The interim results (between April 2015 and July 2016) on the first 15 participants enrolled in the study, of whom 7 were HIV positive, showed that 12 of them completed 6 months of therapy. The majority were culture negative by week 8 and no patient needed an extension of treatment. As of July 1, 2016 there have been no clinical or micro biological relapses.
As of now, 30 patients have completed 6 months of treatment and all have negative cultures of their sputum. There have been no relapses to date, although the study is still ongoing. The rest of the patients are in various stages of treatment and follow-up. 4 patients have died, but this is a substantially lower mortality than ever reported before.
The early results of this greatly simplified and shortened all oral regimen for XDR-TB appear to be encouraging in terms of both efficacy and safety. The regimen appears safe but requires medical supervision. Linezolid, which has been used off-label to treat MDR-TB, has considerable toxicity but was managed in a clinical study setting.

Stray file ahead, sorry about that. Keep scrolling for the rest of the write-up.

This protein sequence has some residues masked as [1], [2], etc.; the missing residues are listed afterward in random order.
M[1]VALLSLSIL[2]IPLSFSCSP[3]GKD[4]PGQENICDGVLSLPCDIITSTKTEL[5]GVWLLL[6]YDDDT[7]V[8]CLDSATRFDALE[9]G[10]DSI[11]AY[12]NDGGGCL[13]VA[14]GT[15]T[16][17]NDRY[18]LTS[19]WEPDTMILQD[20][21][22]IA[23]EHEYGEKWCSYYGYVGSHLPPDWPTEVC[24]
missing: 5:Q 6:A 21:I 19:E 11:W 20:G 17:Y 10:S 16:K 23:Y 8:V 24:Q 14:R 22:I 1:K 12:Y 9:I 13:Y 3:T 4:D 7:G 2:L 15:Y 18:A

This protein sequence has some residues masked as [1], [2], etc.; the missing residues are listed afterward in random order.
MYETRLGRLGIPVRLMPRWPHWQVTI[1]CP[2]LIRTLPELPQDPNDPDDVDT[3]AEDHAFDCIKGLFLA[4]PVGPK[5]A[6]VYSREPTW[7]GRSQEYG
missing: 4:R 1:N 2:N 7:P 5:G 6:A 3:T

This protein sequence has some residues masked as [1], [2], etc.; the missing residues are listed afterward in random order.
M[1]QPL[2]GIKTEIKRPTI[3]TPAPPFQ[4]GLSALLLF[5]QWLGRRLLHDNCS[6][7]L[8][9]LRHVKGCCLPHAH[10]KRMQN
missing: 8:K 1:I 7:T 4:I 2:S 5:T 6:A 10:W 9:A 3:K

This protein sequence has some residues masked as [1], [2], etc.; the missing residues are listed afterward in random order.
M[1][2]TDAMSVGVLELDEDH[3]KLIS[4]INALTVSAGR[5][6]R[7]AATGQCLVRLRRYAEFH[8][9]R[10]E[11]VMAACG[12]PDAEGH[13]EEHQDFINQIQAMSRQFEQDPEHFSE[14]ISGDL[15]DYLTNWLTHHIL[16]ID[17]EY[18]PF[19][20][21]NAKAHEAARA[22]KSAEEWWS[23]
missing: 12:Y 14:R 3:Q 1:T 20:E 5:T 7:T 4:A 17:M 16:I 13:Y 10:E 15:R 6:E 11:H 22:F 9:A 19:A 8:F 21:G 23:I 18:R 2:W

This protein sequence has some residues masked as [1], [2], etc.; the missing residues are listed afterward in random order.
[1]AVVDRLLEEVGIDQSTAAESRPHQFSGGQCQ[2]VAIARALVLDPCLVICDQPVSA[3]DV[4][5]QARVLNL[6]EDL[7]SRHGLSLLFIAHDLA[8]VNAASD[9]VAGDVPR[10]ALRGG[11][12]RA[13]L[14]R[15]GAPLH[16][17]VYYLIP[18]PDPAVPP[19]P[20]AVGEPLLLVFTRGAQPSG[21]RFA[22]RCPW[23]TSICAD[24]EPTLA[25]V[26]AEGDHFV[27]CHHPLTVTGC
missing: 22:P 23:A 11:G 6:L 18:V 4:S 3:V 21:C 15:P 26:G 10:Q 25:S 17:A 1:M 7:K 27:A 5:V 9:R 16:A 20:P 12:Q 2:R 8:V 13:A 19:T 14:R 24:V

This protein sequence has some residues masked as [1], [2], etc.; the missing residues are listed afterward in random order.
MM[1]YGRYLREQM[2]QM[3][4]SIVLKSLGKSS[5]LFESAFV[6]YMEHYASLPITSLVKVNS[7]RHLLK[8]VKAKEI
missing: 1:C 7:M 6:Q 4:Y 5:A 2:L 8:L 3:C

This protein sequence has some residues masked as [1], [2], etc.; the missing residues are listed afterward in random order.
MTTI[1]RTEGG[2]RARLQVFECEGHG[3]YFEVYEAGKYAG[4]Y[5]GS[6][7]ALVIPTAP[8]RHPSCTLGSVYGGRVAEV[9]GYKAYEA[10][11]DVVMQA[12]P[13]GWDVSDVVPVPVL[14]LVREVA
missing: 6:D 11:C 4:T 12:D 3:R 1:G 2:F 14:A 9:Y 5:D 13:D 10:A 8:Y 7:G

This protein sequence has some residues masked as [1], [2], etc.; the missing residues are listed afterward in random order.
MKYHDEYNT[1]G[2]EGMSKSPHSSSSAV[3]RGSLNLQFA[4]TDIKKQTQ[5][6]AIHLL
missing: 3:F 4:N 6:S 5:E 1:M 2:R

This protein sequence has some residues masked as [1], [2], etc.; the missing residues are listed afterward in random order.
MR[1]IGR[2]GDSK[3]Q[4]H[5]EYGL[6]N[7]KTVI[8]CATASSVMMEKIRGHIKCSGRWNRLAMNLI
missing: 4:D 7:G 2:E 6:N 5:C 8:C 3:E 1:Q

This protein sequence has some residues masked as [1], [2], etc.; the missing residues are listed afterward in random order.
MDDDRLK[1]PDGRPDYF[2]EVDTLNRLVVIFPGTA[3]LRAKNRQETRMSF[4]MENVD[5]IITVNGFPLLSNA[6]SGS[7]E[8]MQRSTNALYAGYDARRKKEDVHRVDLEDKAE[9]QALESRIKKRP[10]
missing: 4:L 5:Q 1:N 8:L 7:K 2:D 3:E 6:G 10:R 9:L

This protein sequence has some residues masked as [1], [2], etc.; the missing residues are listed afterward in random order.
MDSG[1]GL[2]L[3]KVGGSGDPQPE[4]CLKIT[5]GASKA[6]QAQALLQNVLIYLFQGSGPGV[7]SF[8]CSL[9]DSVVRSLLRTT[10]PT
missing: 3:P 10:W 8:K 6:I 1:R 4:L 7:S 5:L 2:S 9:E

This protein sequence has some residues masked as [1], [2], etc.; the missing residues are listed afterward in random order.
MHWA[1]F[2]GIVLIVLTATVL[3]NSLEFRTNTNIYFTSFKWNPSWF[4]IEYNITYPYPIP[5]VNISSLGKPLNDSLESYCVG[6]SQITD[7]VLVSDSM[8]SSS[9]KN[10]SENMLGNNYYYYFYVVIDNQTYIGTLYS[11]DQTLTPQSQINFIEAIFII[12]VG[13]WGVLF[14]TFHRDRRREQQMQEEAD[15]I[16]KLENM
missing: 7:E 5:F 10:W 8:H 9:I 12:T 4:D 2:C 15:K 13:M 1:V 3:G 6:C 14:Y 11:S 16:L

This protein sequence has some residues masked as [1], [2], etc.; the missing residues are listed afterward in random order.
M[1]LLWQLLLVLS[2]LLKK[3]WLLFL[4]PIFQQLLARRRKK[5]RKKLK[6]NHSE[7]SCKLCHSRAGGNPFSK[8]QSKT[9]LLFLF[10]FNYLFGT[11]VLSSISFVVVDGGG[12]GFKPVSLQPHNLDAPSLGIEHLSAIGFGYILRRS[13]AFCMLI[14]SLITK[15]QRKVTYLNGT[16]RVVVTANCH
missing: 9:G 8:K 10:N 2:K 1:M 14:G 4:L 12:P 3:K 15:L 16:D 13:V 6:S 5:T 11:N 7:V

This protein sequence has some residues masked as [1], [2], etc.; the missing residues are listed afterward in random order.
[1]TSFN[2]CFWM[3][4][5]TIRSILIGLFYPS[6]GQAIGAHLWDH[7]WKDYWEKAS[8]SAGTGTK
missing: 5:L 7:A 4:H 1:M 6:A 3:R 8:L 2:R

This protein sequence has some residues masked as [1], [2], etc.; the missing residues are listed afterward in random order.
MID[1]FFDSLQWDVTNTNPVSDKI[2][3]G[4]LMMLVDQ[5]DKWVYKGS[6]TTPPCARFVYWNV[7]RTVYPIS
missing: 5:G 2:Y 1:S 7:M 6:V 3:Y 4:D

This is the first injection-free regimen for XDR-TB that, if successful, could transform XDR-TB treatment, with patients being cured by taking a relatively short, simple, oral and effective regimen. Importantly, the regimen would also reduce the complexity and cost of the treatment to a fraction of what it is today, facilitating the global implementation of XDR-TB treatment in resource-poor nations.
These regimens can be deployed in the context of currently available or forthcoming diagnostics. These regimens may revolutionise and markedly reshape the treatment landscape for TB by offering a common therapy for virtually all people with drug-sensitive and drug-resistant TB, and a closely related treatment for those with extensively drug-resistant TB.
(Shobha Shukla is providing thematic coverage from the 47th Union World Conference on Lung Health, Liverpool, United Kingdom, with kind support from TB Alliance (Global Alliance for TB Drug Development). Follow her on Twitter @Shobha1Shukla)